What They Did Back Then

* Master of Science in Aquaculture completed 1994, University of Guelph

Advisor: Professor Richard D. Moccia

Ontario Trout Quality Management: The potential for a total quality management philosophy and strategy involving the development of a quality assurance and quality control inspection system for the Ontario trout farming industry.


Ontario’s small and medium sized trout producers and processors have the potential skills and tools to provide a quality trout product. A consistent supply of high quality trout is demanded if these particular participants are to sustain a fitness to survive. This paper discusses one proposal for a program called Ontario Trout Quality Management (OTQM) which is bounded by the framework of Total Quality Management (TQM) for providing a highly consistent trout product.

The objectives provided the preliminary foundations for such a program. The first objective involved discussing the philosophy and the concept of TQM. Additionally, a potential strategy for industry participants was outlined.

The second objective involved the implementation of an industry survey. The survey demonstrated that the industry perceives the needs of the market in terms of criteria for assessing a quality trout product. However, there exists a slight difference between non-integrated and integrated producers with respect to the criteria demanded for quality value-added products such as fillets. Such a difference requires that non-integrated producers be informed of these needs. Also, the issue of specifications for pigmentation was made evident from the industry survey.

The issues and differences regarding the perception of quality trout could be resolved from the development of a quality assurance and quality control inspection system. Therefore, the third objective involved designing a QAQC inspection system for standardizing the product, procedures and materials for supplying a quality trout product.

The fourth objective involved testing the practicality of the QAQC inspection system by implementing a field trial. The system proved practically feasible since it required approximately one minute for the thorough inspection of one fish. Also, the system did not demand high level of skill for its implementation.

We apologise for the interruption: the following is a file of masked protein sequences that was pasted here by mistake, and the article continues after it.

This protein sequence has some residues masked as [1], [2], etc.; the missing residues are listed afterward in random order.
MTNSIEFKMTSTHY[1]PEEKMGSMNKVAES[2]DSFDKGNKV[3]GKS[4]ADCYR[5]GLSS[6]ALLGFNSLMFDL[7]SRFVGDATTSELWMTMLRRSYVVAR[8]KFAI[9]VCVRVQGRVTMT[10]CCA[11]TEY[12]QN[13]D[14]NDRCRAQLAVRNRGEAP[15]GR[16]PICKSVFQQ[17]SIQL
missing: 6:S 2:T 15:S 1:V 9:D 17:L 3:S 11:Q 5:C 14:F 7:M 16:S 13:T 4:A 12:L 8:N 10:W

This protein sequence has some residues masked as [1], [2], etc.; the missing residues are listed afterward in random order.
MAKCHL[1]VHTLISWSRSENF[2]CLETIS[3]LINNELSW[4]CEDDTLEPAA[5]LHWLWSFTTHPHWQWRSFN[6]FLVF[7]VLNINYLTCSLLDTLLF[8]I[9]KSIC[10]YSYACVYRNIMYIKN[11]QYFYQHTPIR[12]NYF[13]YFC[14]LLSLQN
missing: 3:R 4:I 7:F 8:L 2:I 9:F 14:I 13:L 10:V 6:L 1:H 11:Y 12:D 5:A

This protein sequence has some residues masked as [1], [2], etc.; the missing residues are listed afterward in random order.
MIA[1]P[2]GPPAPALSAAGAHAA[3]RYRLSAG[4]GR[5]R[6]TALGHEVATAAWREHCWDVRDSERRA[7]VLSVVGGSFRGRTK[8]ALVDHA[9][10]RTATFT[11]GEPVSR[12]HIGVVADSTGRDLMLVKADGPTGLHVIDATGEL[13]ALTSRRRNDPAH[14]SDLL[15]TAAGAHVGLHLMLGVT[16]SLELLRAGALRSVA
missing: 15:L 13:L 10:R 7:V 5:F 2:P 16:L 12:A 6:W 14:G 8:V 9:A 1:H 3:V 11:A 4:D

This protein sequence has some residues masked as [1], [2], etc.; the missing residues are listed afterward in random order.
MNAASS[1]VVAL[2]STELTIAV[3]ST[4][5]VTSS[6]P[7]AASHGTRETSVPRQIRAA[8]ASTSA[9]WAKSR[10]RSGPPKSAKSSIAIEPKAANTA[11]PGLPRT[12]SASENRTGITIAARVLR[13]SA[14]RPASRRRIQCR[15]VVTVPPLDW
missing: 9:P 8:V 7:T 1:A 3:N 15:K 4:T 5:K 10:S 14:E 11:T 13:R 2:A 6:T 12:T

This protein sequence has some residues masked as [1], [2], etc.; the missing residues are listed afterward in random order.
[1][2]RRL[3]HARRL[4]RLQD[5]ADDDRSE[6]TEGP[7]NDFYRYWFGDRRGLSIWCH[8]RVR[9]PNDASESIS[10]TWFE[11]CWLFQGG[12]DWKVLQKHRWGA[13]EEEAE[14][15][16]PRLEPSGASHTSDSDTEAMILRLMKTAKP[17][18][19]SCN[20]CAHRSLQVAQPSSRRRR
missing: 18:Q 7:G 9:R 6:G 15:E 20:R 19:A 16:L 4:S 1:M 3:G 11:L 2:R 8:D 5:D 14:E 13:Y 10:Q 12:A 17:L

Results were obtained from the field study which allowed for modifications to the QAQC inspection system. One criteria involved the modification of condition factor. Condition factor was determined to be an insufficient criteria for determining a quality trout product, for trout that weighed less than 600 grams. Furthermore, the issue of pigmentation would require modification. The field study showed that the specifications for pigmentation are too demanding. It is suggested that the pigmentation colour unit be reduced from 16 to 13 for fillet products in order that improvements in accuracy and precision of pigmentation be attained.

The field study demonstrated that a few product and process attributes sowed significant results, and allowed for developing potential specifications and tolerances. The attributes included eye shape, fins, scale loss, meat cuts to the finished product, bones present in filleted products, and proper evisceration of the products.

Furthermore, the field study indicated the feasibility for a grading system with respect to size and the number of fish required for sampling as a tool of quality assessment. The grading system involved the segregation of trout weighing less than 600 grams into groups consisting of small, medium and large 1,2, and 3. A sample size of 30 fish were determined to be sufficient for providing the information needed in detecting the defects for lots consisting of less than 250 fish.

The industry survey, the development of a QAQC inspection system, and the field trial are the preliminary stages for establishing an Ontario Trout Quality Management program. The industry needs to make a commitment to quality, and OTQM provides that avenue for a consistently high quality trout product.

Where They Are Now


Following completion of his Masters Degree, Richard has committed over a decade to researching and managing Pacific salmon fisheries, focusing on protocol development for assessing fish populations and habitat, utilizing advanced hydroacoustic technology. In addition, Richard has managed numerous biotelemetry and mark-recapture studies on large Canadian rivers. His research interests lie with First Nations co-management and common property fisheries including; stock assessments, integrated fish-water uses, fish health enhancement strategies and overall system design,  with particular attention to salmonids.


Richard’s current work as a technical advisor of the acclaimed international Nisga’a Fisheries Program makes him responsible for transferring knowledge and applicable skills to members of the Nisga’a First Nation in monitoring salmon escapement, fisheries harvest and various research factors known to limit production of salmon and non-salmon species in the Nisga’a territory. He is also co-manager of the third largest sockeye fishery in Canada. Unable to appease his passion for field work, Richard is also involved in salmon conservation and restoration initiatives in the Fraser River Basin.